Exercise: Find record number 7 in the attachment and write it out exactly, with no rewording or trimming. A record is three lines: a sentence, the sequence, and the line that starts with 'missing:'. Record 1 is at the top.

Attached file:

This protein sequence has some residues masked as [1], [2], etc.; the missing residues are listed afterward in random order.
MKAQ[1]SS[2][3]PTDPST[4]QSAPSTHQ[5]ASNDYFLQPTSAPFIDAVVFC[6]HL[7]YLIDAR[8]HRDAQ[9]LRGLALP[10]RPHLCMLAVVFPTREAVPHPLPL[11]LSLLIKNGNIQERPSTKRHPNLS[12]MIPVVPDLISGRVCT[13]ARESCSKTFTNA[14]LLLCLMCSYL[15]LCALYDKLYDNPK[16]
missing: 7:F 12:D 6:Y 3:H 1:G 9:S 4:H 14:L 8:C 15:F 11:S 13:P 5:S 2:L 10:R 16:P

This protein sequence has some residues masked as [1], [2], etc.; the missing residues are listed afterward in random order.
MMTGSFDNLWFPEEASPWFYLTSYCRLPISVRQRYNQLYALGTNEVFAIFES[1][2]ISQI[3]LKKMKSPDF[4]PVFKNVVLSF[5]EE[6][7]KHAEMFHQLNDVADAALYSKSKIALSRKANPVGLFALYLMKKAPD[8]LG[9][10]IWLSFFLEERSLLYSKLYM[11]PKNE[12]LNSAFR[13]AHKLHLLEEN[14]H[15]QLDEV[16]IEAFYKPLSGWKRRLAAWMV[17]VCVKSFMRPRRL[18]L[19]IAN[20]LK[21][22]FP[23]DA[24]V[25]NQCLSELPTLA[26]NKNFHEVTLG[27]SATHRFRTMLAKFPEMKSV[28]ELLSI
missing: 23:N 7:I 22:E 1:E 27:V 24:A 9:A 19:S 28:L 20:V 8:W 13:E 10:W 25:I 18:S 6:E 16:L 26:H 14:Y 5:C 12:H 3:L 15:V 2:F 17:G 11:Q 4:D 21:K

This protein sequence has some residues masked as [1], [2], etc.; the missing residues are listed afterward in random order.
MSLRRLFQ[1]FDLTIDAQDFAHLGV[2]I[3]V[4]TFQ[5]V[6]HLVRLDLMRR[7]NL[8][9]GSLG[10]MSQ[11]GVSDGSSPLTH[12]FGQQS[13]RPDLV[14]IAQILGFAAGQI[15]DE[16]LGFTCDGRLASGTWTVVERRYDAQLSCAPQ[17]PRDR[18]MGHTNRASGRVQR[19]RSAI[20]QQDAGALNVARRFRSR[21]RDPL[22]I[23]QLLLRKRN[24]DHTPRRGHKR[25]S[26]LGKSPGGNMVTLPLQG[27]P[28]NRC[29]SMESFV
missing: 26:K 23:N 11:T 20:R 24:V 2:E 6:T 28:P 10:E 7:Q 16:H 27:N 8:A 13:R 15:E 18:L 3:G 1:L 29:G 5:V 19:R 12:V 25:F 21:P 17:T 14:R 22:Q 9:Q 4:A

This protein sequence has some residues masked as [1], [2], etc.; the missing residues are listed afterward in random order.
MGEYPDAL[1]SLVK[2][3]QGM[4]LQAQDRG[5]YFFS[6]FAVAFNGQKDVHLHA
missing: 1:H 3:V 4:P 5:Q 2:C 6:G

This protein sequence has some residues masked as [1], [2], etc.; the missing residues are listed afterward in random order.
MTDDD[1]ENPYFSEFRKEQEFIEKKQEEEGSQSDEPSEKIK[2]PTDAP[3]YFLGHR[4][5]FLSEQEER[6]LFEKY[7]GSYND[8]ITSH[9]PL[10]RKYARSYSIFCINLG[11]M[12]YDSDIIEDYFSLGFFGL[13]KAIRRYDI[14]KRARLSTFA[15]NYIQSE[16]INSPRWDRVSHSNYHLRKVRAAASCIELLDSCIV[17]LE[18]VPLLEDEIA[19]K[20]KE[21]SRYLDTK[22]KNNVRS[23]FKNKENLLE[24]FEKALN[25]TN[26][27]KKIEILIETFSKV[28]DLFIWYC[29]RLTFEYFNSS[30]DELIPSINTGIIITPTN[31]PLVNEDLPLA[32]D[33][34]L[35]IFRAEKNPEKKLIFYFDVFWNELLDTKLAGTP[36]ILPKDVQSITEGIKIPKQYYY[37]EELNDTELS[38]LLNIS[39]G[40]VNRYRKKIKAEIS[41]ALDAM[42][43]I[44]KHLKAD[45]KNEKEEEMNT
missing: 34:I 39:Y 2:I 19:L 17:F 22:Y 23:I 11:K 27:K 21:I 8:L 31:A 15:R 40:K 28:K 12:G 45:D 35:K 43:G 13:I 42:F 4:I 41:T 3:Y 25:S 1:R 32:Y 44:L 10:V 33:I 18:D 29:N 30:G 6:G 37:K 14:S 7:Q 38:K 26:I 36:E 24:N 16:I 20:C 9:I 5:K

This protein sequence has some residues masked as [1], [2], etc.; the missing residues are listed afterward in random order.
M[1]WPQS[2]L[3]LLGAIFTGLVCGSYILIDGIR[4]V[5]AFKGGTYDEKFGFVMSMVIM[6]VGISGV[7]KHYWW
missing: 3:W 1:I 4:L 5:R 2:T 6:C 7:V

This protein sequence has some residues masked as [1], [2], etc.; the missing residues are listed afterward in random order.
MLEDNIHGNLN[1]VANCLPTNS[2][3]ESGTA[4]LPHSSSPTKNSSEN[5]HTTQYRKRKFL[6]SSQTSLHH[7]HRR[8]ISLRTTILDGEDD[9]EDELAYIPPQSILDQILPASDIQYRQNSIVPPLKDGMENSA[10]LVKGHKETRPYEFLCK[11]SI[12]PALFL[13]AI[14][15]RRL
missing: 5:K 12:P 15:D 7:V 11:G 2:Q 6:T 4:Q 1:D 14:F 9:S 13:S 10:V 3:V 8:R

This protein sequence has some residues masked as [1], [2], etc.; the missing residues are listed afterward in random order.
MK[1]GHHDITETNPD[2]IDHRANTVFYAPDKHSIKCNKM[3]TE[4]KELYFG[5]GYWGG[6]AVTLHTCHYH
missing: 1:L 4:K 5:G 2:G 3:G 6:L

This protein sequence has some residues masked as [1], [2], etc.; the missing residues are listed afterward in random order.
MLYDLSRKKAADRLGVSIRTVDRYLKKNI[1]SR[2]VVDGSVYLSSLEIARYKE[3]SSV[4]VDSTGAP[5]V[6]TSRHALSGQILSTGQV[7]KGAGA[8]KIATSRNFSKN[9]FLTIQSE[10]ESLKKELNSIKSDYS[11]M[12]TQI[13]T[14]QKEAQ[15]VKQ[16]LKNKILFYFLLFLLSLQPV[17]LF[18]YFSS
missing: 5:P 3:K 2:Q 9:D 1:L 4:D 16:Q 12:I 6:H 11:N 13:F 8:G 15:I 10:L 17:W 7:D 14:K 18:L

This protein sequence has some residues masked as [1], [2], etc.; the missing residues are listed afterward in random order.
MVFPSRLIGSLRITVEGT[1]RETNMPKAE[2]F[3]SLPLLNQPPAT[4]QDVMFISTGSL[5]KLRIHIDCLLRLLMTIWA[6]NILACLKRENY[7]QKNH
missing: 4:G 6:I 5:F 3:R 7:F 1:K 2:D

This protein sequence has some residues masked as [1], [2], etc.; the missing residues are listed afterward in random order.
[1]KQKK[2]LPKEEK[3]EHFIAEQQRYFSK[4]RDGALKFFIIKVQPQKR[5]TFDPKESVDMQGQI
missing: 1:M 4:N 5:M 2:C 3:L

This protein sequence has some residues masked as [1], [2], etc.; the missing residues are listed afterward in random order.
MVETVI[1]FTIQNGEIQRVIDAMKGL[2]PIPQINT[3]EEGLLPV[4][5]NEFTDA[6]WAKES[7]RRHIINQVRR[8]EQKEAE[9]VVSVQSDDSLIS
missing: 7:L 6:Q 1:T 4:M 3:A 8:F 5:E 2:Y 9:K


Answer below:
This protein sequence has some residues masked as [1], [2], etc.; the missing residues are listed afterward in random order.
MLEDNIHGNLN[1]VANCLPTNS[2][3]ESGTA[4]LPHSSSPTKNSSEN[5]HTTQYRKRKFL[6]SSQTSLHH[7]HRR[8]ISLRTTILDGEDD[9]EDELAYIPPQSILDQILPASDIQYRQNSIVPPLKDGMENSA[10]LVKGHKETRPYEFLCK[11]SI[12]PALFL[13]AI[14][15]RRL
missing: 5:K 12:P 15:D 7:V 11:G 2:Q 6:T 4:Q 1:D 14:F 9:S 13:S 10:V 3:V 8:R